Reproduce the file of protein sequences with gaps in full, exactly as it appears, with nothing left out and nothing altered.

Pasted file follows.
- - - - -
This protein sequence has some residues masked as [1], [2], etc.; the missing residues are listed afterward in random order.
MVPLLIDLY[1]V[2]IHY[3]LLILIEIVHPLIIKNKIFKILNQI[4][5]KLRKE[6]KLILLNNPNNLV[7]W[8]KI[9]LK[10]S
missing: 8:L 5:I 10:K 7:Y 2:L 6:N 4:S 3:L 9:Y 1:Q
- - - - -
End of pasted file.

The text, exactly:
This protein sequence has some residues masked as [1], [2], etc.; the missing residues are listed afterward in random order.
MVPLLIDLY[1]V[2]IHY[3]LLILIEIVHPLIIKNKIFKILNQI[4][5]KLRKE[6]KLILLNNPNNLV[7]W[8]KI[9]LK[10]S
missing: 8:L 5:I 10:K 7:Y 2:L 6:N 4:S 3:L 9:Y 1:Q